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Photo by Mark Newman

Photo by Mark Newman

Cynthia Radcliff is one of the folks who will be sleeping on the lawn outside Neighbour to Neighbour Centre on Friday night as part of Sleep Out for Hunger, a fundraising initiative for the west Mountain food bank.

Sleep out at Neighbour to Neighbour Centre

Fundraising participants to get a taste of life below poverty line

 By Mark Newman, News Staff

A small city of cardboard boxes and sleeping bags is expected to assemble on the lawn outside Neighbour to Neighbour Centre on Friday night.

About 30 people will spend the night outside the Athens Street centre in a bid to get an idea of what the homeless have to endure each night and to raise money for the centre’s busy food bank.

“We are a (homeless) prevention program,” said Denise Arkell, executive director at Neighbour to Neighbour Centre, who noted many Hamilton residents are spending more than 60 percent of their income on housing and there’s little left for food and other necessities. “Without the support of food banks, a lot of residents would be in absolute homelessness.”

Arkell said the idea for the sleep out came from Shaw Cablesystems, who brought the proposal to them about four weeks ago.

Annita Wilton, regional manager of Shaw in Ontario, said they took part in a similar project in Sault Ste Marie last year that was run by a local soup kitchen.

“We noticed that there was nothing like that happening in Hamilton, so we brought it forward to Neighbour to Neighbour,” said Wilton, who added the project is part of the company’s national initiative to help food banks in their service areas.

Eleven Shaw employees are expected to take part.

Cynthia Radcliff is one of the folks who will be spending the night on the grass.

“To have that experience and get a better understanding of how challenging it could be should life get that hard,” said Radcliff, who expects to be bundled up come sundown. “I’ll be finding a box and making a bed in it.”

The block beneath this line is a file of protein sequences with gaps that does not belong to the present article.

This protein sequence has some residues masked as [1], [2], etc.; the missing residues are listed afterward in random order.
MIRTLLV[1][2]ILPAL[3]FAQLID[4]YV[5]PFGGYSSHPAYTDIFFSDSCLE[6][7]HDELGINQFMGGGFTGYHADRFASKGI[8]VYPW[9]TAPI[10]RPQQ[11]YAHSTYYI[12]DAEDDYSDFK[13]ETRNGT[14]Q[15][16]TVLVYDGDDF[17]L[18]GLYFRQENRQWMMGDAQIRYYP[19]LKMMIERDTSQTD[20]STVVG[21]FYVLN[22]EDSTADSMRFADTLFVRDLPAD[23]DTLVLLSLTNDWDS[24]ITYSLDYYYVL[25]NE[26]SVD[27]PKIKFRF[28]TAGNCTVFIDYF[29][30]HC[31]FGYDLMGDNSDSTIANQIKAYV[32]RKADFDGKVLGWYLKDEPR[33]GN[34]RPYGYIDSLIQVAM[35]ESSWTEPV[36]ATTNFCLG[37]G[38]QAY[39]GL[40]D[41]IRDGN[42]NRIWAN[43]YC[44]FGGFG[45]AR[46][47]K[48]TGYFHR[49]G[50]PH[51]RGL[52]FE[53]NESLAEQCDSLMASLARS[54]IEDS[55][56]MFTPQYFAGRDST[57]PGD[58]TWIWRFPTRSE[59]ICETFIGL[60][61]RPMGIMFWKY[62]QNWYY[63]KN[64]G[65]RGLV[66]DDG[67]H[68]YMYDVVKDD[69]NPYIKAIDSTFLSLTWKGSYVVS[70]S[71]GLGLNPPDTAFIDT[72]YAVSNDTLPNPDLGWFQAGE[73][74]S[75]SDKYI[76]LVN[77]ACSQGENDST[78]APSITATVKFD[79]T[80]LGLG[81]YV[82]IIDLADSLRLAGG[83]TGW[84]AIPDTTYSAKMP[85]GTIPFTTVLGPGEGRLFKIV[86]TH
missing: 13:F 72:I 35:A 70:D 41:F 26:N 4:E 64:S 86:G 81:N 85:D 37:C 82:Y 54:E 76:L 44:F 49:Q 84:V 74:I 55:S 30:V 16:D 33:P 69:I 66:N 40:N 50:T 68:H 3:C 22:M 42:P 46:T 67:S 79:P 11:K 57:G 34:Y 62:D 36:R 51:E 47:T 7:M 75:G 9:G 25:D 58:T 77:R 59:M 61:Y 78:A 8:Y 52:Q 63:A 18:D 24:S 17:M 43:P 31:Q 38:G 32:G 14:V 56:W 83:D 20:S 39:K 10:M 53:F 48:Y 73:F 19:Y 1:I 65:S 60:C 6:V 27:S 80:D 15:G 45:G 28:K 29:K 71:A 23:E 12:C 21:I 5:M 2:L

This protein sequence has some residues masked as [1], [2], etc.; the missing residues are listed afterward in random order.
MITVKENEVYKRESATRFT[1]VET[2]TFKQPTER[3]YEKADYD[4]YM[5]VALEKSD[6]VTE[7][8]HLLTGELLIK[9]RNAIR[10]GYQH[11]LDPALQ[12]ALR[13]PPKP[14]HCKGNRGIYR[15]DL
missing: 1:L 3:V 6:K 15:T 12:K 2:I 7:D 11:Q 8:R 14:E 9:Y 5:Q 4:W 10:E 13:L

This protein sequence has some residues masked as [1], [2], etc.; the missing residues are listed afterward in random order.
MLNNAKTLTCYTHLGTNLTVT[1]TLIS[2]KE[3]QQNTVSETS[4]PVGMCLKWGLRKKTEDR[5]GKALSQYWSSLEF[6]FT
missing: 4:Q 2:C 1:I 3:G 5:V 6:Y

Arkell said each participant is raising at least $200 with all proceeds going to the west Mountain food bank.

Mountain residents are invited to come out and drop off food or monetary donations between 7 p.m. and 10 p.m. tomorrow.

Meanwhile, demand for food bank services at Neighbour to Neighbour Centre continues to grow.

Food bank operations manager Sara Collyer said some 1,250 Mountain and Ancaster families are using the food bank each month.

That’s about 25 percent more than this time last year.

Collyer said they’ve begun asking area businesses about having food donation boxes on their premises as part of their spring food drive that runs from May 16 to June 20.

She noted this is the first time they’ve approached businesses about setting up food donation boxes outside of Christmas.

The food bank has either run out of or is in very short supply a variety of items including canned fruit and vegetables, canned beans, canned tuna, chicken and salmon, canned tomatoes and hot and cold cereal.

In addition to the Athens Street food bank, food or monetary donations can be dropped off at the Upper Gage Garage, a long-time Neighbour to Neighbour supporter, at 451 Upper Gage at Queensdale.

Call 905-574-1334 or see n2ncentre.com for more information.

Collyer also reminds city residents who are going on holiday shortly to clean out their cupboards and bring a box of food to Neighbour to Neighbour Centre.

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